Buddhist Mahyna Texts

Front Cover
Cosimo, Inc., Apr 1, 2007 - Religion - 456 pages
0 Reviews
Reviews aren't verified, but Google checks for and removes fake content when it's identified
The Buddhist Mahyna is a series of poems written in the first century AD that tell the legendary history of the life of the Buddha. The last four books of this version of the text were written by a Nepalese author in the 1830s in an attempt to reconstruct lost books. Buddhists and anyone interested in religious studies and comparative mythology will be delight in this hagiographic account of the life of the foundational figure of one of the world's great religions. English scholar EDWARD BYLES COWELL (1826-1903), who lived in Calcutta from 1856 to 1867, is most famous for his translations of the poetry of Hafez. German author FRIEDRICH MAX MULLER (1823-1900) combined the studies of language, culture, and religion to create the discipline of comparative mythology. Among his many works are The Sacred Books of the East, India: What Can It Teach Us?, and Wisdom of the Buddha: The Unabridged Dhammapada.

From inside the book

What people are saying - Write a review

We haven't found any reviews in the usual places.


Introduction v
The Larger SukhavatIvvuha 1
Index of Names and Subjects 105
Translated by F Max MLLER
The Amitaturdhyanasutra

Other editions - View all

Common terms and phrases

Popular passages

Page 5 - Like the sun bursting from a cloud in the morning, — so he too, when he was born from his mother's womb, made the world bright like gold, bursting forth with his rays which dispelled the darkness.
Page 97 - O .Sariputra, as from a heavenly musical instrument consisting of a hundred thousand ko/is of sounds, when played by Aryas, a sweet and enrapturing sound proceeds, a sweet and enrapturing sound proceeds from those rows of palm-trees and strings of bells moved by the wind. And when the men hear that sound, reflection on Buddha arises in them, reflection on the Law, reflection on the Church.
Page 160 - Maras together with ignorance and the Asravas have been conquered by me ; and perfect wisdom has been attained able to deliver the world. 10. ' I too, resolved to follow the teaching of the former Buddhas, remained four whole weeks in the fulfilment of my inauguration V 11. Then Mara, utterly despondent in soul, thus addressed the Tathagata, ' O holy one, be pleased to enter Nirvaťa, thy desires are accomplished.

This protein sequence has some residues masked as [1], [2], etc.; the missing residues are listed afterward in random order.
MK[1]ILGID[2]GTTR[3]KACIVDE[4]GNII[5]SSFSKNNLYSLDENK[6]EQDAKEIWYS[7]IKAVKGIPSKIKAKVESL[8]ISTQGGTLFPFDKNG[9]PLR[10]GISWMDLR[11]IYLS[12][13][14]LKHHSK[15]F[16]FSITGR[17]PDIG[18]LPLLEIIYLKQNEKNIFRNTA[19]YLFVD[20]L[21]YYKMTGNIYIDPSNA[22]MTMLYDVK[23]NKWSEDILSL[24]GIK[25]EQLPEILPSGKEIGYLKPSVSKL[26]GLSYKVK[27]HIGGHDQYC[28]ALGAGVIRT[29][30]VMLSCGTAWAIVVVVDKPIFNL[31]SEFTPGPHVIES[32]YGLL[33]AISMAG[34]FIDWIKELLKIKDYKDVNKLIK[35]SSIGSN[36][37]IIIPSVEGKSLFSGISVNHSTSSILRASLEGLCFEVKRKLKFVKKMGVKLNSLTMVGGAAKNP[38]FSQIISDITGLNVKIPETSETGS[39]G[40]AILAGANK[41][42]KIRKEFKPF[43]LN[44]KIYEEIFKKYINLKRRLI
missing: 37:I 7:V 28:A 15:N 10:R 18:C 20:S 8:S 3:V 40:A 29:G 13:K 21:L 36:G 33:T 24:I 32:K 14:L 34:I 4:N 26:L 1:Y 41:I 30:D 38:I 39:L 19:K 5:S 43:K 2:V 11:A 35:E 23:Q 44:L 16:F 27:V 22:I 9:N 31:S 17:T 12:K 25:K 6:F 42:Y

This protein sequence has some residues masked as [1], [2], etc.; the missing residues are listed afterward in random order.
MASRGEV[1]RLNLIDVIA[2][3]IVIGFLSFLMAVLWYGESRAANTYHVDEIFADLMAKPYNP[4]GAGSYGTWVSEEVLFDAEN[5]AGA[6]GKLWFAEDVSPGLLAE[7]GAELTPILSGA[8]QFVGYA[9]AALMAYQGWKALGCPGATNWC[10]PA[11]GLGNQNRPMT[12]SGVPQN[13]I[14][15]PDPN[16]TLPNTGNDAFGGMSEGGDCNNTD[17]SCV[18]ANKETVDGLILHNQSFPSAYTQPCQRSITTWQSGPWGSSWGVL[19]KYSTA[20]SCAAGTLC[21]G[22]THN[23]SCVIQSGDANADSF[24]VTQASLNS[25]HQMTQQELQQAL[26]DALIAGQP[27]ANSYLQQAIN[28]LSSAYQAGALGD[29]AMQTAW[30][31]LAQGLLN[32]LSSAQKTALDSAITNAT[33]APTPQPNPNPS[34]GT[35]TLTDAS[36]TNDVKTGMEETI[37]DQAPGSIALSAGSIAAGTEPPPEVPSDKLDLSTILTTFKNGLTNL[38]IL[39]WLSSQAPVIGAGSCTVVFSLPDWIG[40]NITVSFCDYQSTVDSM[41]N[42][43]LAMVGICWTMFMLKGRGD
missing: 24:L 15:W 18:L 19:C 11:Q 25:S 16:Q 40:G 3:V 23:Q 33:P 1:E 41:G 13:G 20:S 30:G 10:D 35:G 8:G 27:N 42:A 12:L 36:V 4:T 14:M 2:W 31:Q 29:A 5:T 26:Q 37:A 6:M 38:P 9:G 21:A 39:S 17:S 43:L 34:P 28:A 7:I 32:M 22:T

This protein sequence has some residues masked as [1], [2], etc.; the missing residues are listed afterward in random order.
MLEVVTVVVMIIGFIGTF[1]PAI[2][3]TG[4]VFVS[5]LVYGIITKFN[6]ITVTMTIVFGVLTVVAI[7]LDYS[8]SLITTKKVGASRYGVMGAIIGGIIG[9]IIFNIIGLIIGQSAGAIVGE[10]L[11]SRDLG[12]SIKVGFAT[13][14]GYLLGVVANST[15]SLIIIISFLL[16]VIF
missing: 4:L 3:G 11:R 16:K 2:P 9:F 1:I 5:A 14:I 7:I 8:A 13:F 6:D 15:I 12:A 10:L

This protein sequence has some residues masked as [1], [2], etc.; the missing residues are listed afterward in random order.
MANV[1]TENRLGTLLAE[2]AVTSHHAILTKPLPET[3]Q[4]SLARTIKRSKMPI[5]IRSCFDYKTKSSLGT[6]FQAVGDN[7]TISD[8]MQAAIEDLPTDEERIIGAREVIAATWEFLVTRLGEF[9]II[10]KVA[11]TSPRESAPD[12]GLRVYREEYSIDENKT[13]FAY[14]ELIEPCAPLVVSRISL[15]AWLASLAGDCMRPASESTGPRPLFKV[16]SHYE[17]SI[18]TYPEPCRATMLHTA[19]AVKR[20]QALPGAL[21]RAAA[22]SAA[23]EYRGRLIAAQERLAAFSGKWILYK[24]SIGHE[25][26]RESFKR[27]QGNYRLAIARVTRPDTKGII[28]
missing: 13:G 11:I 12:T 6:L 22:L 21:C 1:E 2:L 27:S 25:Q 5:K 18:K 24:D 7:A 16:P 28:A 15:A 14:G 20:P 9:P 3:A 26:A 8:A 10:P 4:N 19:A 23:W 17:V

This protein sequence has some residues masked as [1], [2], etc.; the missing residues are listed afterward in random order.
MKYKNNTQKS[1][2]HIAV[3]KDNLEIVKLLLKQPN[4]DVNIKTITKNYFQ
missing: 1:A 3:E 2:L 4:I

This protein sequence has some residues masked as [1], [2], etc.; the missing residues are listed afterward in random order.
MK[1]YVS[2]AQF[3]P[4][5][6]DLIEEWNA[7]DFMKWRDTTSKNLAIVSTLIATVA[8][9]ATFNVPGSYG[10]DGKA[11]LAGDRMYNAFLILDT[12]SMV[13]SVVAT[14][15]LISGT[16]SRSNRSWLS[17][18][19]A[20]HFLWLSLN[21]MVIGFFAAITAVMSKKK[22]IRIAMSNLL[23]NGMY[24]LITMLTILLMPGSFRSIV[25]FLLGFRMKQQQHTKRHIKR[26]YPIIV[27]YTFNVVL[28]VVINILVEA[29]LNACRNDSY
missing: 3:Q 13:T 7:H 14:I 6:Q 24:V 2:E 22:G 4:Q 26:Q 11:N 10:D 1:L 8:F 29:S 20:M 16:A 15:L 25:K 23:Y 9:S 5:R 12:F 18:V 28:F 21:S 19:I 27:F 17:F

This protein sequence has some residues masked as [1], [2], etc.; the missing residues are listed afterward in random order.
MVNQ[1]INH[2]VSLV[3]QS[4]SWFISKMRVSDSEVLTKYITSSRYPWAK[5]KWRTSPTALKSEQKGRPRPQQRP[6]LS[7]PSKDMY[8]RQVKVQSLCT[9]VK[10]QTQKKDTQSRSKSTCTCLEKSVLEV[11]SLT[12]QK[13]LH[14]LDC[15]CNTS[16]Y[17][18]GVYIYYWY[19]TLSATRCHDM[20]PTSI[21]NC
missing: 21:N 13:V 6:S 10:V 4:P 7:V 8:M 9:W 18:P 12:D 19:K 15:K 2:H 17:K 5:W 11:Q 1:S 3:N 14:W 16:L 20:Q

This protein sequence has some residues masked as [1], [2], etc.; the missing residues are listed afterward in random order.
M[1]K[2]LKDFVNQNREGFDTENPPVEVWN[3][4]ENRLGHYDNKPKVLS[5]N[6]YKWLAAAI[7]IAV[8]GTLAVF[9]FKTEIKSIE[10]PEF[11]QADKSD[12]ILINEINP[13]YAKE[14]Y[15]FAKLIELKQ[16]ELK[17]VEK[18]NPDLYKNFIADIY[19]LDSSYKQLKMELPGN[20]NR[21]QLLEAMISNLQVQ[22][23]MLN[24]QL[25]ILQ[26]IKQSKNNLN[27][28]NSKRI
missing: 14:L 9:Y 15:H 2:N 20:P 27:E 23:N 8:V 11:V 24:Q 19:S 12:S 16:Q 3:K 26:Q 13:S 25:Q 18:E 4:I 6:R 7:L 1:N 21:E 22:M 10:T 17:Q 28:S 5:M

Page 11 - This is the true way in which those seerkings of old, rejecting through duty all trivial riches1, have ever flung them away as was right, — being poor in outward substance but rich in ascetic endurance. 62. ' But hear now the motive for my coming and rejoice thereat ; a heavenly voice has been heard by me in the heavenly path, that thy son has been born for the sake of supreme knowledge.
Page xiv - ... Eastern and Western, but if we were always to translate dharma by law, it seems to me that the whole drift of our treatise would become unintelligible. What our treatise wishes to teach is that all objects, differing one from the other by their dharmas, are illusive, or, as we should say, phenomenal and subjective, that they are in fact of our own making, the products of our own mind.
Page 171 - When this perception has been formed, thou shouldst meditate on its (constituents) one by one and make (the images) as clear as possible, so that they may never be scattered and lost, whether thine eyes be shut or open. Except only during the time of thy sleep, thou shouldst always keep this in thy mind. One who has reached this (stage of) perception is said to have dimly seen the Land of Highest Happiness (Sukhavati).
Page 98 - Then again all beings, O Sariputra, ought to make fervent prayer for that Buddha country. And why? Because they come together there with such excellent men. Beings are not born in that Buddha country of the Tathagata Amitayus as a reward and result of good works performed in this present life.
Page 91 - O Sariputra, there is neither bodily nor mental pain for living beings. The sources of happiness are innumerable there. For that reason is that world called Sukhavati (the happy).
Page 100 - Thus also in the West do other blessed Buddhas, led by the Tathagata Amitayus, the Tathagata Amitaskandha, the Tathagata...

Bibliographic information